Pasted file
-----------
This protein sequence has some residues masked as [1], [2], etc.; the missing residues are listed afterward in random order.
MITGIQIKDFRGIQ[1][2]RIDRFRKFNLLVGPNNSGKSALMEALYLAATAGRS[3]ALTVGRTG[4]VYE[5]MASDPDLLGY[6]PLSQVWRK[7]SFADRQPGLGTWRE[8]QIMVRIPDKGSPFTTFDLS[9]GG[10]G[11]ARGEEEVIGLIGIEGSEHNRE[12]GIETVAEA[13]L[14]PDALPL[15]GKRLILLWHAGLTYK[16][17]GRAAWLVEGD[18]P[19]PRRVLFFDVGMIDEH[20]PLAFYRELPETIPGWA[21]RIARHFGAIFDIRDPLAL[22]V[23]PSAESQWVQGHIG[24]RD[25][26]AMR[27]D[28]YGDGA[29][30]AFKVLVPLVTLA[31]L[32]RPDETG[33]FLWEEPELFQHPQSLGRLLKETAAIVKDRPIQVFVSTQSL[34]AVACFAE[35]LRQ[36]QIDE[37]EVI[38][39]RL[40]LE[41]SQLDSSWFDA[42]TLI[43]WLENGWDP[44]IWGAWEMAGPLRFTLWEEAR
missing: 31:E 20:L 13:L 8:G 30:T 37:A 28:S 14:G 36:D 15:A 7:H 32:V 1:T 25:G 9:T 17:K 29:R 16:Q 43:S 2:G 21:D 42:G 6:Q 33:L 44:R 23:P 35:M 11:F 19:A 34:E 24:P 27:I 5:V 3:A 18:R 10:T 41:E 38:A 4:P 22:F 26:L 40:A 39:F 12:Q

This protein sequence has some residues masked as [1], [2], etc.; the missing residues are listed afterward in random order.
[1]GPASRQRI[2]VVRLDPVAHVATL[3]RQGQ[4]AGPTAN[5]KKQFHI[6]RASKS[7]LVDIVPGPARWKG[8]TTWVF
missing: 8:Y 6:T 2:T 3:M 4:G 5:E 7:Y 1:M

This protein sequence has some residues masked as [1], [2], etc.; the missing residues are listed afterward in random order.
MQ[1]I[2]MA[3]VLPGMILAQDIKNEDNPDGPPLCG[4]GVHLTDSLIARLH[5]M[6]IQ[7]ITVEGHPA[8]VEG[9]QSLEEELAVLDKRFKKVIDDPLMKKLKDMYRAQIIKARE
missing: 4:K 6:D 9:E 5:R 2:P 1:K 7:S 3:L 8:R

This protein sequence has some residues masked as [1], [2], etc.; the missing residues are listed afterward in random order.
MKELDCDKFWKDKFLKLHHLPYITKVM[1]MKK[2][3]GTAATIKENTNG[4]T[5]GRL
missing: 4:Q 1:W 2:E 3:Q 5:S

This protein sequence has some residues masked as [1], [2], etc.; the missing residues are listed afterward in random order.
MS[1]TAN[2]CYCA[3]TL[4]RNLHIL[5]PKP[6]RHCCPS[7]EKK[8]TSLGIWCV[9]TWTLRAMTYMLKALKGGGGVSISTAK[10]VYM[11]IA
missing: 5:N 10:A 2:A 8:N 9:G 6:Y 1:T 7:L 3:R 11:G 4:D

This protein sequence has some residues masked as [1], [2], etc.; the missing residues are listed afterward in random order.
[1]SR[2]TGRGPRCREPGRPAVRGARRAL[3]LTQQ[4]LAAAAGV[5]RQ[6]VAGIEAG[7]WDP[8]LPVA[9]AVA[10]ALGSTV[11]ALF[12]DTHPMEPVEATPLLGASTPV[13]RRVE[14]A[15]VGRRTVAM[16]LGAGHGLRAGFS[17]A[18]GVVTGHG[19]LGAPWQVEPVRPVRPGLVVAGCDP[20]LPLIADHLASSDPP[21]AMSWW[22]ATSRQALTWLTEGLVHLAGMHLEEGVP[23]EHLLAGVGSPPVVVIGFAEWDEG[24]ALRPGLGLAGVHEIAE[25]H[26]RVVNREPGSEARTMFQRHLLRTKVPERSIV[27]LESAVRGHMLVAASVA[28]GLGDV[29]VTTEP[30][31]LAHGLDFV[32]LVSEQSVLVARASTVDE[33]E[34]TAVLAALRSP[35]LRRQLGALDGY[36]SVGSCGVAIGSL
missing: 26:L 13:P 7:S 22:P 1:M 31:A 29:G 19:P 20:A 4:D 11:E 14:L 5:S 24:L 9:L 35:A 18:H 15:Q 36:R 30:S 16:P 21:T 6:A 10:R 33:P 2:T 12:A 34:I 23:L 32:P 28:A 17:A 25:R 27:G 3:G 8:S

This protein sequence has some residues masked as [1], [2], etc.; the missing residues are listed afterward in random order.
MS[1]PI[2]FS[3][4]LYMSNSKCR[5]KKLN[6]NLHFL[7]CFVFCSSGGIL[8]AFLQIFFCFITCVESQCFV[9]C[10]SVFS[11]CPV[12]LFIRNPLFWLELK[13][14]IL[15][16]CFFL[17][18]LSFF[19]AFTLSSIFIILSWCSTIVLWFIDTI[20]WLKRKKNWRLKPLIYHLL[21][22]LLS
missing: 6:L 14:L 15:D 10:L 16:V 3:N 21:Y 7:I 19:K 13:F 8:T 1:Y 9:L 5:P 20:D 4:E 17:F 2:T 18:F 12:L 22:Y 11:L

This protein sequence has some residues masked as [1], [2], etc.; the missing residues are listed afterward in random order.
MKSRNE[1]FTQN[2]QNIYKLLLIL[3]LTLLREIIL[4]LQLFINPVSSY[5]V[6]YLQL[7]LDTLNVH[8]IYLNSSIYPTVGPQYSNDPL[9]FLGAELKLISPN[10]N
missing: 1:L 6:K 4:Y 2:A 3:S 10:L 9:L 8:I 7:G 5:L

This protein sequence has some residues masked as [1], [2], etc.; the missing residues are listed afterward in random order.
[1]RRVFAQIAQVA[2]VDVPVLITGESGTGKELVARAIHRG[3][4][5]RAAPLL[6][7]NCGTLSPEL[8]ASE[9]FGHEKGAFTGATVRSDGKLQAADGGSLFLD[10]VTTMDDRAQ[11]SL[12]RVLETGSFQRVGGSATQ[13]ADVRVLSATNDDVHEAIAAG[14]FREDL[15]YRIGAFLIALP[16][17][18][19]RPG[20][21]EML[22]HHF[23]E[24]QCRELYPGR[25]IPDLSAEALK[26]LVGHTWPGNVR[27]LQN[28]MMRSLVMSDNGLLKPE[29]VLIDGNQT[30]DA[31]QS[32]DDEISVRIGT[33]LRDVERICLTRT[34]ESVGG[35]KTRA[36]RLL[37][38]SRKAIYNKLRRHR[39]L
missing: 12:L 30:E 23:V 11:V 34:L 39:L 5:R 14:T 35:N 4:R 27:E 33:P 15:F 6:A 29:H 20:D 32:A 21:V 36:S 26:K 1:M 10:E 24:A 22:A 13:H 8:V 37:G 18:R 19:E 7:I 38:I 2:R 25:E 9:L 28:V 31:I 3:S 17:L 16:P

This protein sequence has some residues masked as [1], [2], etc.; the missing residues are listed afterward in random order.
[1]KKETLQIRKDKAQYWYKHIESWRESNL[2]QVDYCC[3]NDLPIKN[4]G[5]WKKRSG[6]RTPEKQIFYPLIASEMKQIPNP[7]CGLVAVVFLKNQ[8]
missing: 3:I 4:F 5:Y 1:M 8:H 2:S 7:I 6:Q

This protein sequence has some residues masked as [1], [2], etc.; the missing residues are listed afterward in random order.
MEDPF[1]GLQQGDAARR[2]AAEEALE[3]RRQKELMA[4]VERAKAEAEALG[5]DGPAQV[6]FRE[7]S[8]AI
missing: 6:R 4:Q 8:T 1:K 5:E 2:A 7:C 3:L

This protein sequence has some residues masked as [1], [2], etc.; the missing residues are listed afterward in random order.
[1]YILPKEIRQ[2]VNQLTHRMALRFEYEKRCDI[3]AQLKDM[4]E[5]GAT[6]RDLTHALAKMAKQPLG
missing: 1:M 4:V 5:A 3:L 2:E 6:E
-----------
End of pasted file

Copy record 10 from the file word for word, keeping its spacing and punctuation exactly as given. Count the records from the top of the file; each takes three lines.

This protein sequence has some residues masked as [1], [2], etc.; the missing residues are listed afterward in random order.
[1]KKETLQIRKDKAQYWYKHIESWRESNL[2]QVDYCC[3]NDLPIKN[4]G[5]WKKRSG[6]RTPEKQIFYPLIASEMKQIPNP[7]CGLVAVVFLKNQ[8]
missing: 3:I 4:F 5:Y 1:M 8:H 2:S 7:I 6:Q